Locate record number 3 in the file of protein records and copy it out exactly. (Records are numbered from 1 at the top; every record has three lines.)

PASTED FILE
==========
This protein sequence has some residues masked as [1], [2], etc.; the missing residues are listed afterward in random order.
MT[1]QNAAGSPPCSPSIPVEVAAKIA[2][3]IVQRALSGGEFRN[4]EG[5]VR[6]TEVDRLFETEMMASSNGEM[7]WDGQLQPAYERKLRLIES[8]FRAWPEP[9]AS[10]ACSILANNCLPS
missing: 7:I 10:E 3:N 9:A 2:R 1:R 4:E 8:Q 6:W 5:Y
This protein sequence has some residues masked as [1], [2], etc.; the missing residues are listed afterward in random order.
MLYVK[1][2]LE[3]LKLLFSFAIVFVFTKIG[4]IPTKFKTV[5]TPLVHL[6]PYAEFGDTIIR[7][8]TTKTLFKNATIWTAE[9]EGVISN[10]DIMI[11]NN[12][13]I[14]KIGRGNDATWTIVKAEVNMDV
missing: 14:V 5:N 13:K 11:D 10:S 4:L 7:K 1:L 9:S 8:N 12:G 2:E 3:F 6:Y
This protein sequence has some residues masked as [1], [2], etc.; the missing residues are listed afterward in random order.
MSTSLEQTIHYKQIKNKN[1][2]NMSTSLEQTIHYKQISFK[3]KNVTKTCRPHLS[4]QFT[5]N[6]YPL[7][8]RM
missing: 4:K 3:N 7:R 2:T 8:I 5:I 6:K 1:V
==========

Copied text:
This protein sequence has some residues masked as [1], [2], etc.; the missing residues are listed afterward in random order.
MSTSLEQTIHYKQIKNKN[1][2]NMSTSLEQTIHYKQISFK[3]KNVTKTCRPHLS[4]QFT[5]N[6]YPL[7][8]RM
missing: 4:K 3:N 7:R 2:T 8:I 5:I 6:K 1:V